Syria/Turkey- Syria's Regime clarified that it condoled the deaths of innocent civilians in Wednesday’s cross-border mortar fire incident but had not apologized to Turkey as it "applied investigations to ascertain the identity of those who had carried out the attack.", according to Syria`s Information Minister statement earlier.
Syria’s permanent representative to the United Nations Security Council (UNSC) Bashar Al-Jafari announced on Thursday that the Syrian government had not send any apology letter to the Turkish government. He added that Damascus was not seeking an escalation in tensions with Turkey or other countries.
"The Syrian government has a key interest in maintaining good neighborly relations with Turkey," ambassador Bashar al-Jaafari told reporters in NY.
"In case of border incidents between any two neighboring countries, governments should act wisely, rationally and reasonably." al-Jaafari declared.
But he called on the Turkish government to cooperate with Syria on controls to "prevent armed groups from infiltrating through this border" to stage attacks in Syria.
Al-Jafari asserted that “the Syrian government is working on investigating the accident and not on apologizing”. He alluded to the official statement issued by the Syrian information minister Omran Al- Zoabi, which did not include any apology.
He also read out a letter to reporters in New York, which urged Turkey and its other neighbors to "act wisely, rationally and responsibly" and to prevent cross-border infiltration of "terrorists and insurgents" and the smuggling of arms.
Syria’s permanent representative to UNSC al-Jafari stressed that Syria would not accept double standards on the ground rules for extending apologies. “We have waited one year and eight months for the Turkish government to present an apology over its acts in Syria. It is a tragic development that a Turkish woman was killed with her three children, and we sympathise with that with all what it takes because she is an innocent Turkish citizen”.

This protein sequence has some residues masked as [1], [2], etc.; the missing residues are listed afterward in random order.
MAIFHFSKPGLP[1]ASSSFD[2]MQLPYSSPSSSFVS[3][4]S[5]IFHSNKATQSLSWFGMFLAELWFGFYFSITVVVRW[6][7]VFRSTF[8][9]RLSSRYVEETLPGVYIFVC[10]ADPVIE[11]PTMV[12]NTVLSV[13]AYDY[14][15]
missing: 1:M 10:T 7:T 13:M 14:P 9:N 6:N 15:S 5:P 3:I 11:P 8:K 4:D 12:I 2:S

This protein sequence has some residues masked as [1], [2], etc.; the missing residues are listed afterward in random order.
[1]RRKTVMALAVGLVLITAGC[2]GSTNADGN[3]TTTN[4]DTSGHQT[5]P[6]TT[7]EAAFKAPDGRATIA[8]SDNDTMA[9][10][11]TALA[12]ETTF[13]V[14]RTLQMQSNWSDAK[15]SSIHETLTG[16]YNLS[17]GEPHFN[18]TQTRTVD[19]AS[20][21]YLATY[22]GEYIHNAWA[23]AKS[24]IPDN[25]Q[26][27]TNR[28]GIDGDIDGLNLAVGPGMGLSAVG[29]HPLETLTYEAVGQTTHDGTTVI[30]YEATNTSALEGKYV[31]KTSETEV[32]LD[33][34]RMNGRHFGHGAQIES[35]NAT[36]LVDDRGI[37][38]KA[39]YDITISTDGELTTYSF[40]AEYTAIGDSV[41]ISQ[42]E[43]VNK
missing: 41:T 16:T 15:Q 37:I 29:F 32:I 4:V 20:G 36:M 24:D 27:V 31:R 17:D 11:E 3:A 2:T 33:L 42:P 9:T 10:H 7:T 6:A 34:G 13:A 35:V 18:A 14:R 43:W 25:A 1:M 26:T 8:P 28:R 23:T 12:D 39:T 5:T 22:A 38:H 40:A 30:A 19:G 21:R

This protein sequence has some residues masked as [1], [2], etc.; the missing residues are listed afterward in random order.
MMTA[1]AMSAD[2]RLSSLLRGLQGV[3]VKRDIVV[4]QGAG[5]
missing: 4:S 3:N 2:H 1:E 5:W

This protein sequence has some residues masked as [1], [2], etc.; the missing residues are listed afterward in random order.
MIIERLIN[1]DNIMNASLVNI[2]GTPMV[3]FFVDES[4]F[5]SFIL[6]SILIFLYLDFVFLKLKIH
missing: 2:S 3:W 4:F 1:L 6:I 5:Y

He was also emphatic in saying that “we (Syria) did not hear from the Turkish side any sympathy or solidarity with the innocent Syrian citizens who were killed in the terror explosions of Aleppo. Therefore, we must be fair in our approaches". Ambassador al-Jafari was referring to Wednesday’s four suicide bombings that had rocked a prominent square in the heart of Aleppo, Syria’s largest city, killing at least 31 people and injuring scores. The powerful blasts had also torn down the facades of some buildings and completely destroyed others.
The Syrian ambassador said that his government had delivered a letter to the Security Council seeking its condemnation for four the Aleppo suicide bombings. But he lamented that the council once again has been unable to condemn "these suicide terrorist attacks".
Syria’s permanent representative toUNSC al-Jafari did not rule out the possibility of the mortar firing being a false-flag attack, carried out by vested interests who would want Syria and Turkey to be drawn into a war. He pointed out that “in that region there are many groups that are interested in creating conflict between Syria and Turkey”.
Earlier on Thursday, Turkish officials said Syria had officially apologized regarding shelling a Turkish village next to Syrian-Turkish border.
NATO and the United Nations have condemned and demanded that Syria to immediately ceased all acts of aggression against Turkey. The Syrian authorities, in turn, expressed their condolences to the families of the dead and began investigating the incident.
On Wednesday, shelling hit the Turkish town of Akcakale, killing five local residents and wounding a dozen others. The shelling appeared to come from Syrian government forces who were fighting Syrian rebels backed by Turkey, which has called for the ouster of Syrian President Bashar al-Assad.
Turkey's Anadolu agency said the dead included a woman, her three children and her friend.
On Friday, calm had returned to the border area and there were no further Turkish reprisals, monitors said.
Wednesday's incident marked the first time that Turkish civilians have been killed by Syrian fire since the start of an uprising in Syria against President Bashar al-Assad's regime in March 2011.
In mid-September, a few houses in Turkey suffered from Syrian shells. Three people were injured as a result.